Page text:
Hundreds of volunteers put the "home" in Home Depot Thursday, building brand new porches, renovating bathrooms and sprucing up lawns at 10 veterans' homes in Newark for the company's Celebration of Service.
National Guard and U.S. Army veteran Freddy Lee Brown smiled ear to ear as nearly 40 volunteers worked on his Dover Street home in the city's West Ward. Repairs to the white multi-story residence included rebuilding a dilapidated front deck, replacing plumbing and shower surrounds in a first-floor bathroom, patching up ceiling holes and, Brown's favorite addition, a new stone patio in the back.
"Some projects I've been dying to get done, trying to figure out how to pay for them," said Brown, who served in Iraq as a National Guard staff sergeant at the same time as his son, Stapleton, a sergeant in the Marines.
"This is heaven," Brown said of the much-needed repairs. "Sometimes when you're good, you are rewarded for the good things you do."
Thursday marked the launch of Home Depot Foundation's two-month Celebration of Service aimed at supporting military veterans. The foundation, which has pledged $80 million over five years toward veteran housing initiatives, will renovate 100 veterans' homes across 13 cities.
Store associates who volunteered at Newark sites Thursday were from Home Depots in Linden, Newark, Secaucus, Hackensack and Bridgewater.
"This is very near and dear to our hearts as a company," she said.
Store associates from area Home Depots in Linden, Newark, Secaucus, Hackensack and Bridgewater were paired with one of 10 sites in Newark Thursday thanks to Jersey Cares, a nonprofit that matches volunteers with opportunities.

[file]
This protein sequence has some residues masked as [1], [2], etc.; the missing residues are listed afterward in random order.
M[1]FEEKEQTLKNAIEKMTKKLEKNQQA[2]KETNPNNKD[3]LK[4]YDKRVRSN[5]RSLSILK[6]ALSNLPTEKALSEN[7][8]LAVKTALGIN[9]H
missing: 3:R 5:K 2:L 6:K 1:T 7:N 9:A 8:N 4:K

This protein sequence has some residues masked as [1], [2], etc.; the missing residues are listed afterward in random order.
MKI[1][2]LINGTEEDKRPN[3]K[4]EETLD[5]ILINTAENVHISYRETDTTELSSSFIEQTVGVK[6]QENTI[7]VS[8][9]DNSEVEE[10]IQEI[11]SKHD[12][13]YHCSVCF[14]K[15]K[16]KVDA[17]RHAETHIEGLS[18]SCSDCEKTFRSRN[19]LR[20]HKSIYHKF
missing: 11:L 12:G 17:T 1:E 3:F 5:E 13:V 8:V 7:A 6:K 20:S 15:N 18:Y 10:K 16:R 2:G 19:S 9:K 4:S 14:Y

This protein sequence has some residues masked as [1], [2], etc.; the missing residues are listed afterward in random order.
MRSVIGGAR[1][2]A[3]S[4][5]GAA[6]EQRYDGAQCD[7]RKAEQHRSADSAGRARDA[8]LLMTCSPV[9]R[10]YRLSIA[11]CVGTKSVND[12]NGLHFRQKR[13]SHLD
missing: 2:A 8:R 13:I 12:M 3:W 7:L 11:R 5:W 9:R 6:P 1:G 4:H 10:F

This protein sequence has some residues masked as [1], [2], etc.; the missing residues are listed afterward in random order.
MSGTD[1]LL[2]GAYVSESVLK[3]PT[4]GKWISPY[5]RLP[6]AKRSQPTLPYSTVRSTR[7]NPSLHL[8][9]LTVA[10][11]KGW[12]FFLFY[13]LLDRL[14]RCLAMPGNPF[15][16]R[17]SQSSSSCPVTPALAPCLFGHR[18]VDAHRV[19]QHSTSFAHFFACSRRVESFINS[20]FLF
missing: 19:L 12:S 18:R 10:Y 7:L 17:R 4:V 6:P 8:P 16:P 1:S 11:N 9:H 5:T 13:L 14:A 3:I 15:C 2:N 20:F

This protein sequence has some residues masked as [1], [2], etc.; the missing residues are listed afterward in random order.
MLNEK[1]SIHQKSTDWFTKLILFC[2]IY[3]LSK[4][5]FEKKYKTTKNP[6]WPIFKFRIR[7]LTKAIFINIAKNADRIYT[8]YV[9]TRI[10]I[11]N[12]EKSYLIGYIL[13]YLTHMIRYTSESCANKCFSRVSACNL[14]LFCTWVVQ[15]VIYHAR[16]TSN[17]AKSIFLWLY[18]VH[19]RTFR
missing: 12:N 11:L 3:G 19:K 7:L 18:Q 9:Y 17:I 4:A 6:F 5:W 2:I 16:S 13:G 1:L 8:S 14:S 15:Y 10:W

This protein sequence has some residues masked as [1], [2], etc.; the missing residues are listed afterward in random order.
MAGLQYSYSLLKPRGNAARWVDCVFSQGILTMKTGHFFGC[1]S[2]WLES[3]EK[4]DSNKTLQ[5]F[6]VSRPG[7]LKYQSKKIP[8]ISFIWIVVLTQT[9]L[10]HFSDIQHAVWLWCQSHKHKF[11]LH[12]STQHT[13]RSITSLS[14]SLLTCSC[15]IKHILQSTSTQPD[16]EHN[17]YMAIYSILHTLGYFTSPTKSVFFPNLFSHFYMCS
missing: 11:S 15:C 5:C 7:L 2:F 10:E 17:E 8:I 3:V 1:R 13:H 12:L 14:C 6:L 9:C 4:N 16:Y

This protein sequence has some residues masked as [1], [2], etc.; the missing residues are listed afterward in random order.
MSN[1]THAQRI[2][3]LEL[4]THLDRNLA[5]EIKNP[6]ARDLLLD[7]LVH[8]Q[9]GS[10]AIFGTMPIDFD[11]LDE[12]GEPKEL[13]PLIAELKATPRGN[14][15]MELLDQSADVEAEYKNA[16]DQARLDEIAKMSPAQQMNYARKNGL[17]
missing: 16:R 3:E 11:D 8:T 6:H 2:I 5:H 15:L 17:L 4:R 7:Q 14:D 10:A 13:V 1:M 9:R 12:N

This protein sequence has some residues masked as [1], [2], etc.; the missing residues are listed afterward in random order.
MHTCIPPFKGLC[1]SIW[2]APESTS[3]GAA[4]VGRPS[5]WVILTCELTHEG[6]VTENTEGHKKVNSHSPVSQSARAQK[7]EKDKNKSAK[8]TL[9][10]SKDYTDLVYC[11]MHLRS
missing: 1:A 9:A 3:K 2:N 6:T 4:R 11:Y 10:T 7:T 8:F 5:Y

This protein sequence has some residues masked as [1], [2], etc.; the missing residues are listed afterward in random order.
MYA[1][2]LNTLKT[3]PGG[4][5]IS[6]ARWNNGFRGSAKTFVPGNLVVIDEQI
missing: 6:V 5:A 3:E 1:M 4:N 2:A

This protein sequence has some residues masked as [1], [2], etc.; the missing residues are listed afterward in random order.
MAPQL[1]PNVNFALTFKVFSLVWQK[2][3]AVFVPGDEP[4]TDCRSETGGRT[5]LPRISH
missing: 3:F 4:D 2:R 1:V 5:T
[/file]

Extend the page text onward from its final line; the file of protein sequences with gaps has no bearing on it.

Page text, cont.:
"I just want to help, period," said Andre Billups, the millwork supervisor at the Bridgewater Home Depot on Route 202. "I think more than half the people here feel that way."
For four-year Navy airman Laurel Edwards, the repair project on his Lincoln Avenue home came as a total surprise – and a much-welcomed one. After moving in in 2009 to help care for his blind cousin, Ernie Edwards, the veteran began renovating the outdated home, ripping up flooring and redoing the bathrooms and kitchen. But in the middle of the costly repairs is when Laurel Edwards lost his job as a dump truck driver.
About a dozen Home Depot associates Thursday finished what Laurel Edwards couldn't. They put down new carpeting and painted a large room that will soon become an office and space for Ernie Edwards' piano and other musical equipment.
"That right there saved me a couple thousand dollars," said Laurel Edwards, a single father of a 16-year-old son, Jackson. "I can put that towards furniture."
Volunteers also installed garage shelving, replaced a door and weeded the yard of the North Ward home.
"I got lucky. They called me out of the blue," said Laurel Edwards.
"I am now a committed Home Depot fan forever," he added, with a laugh.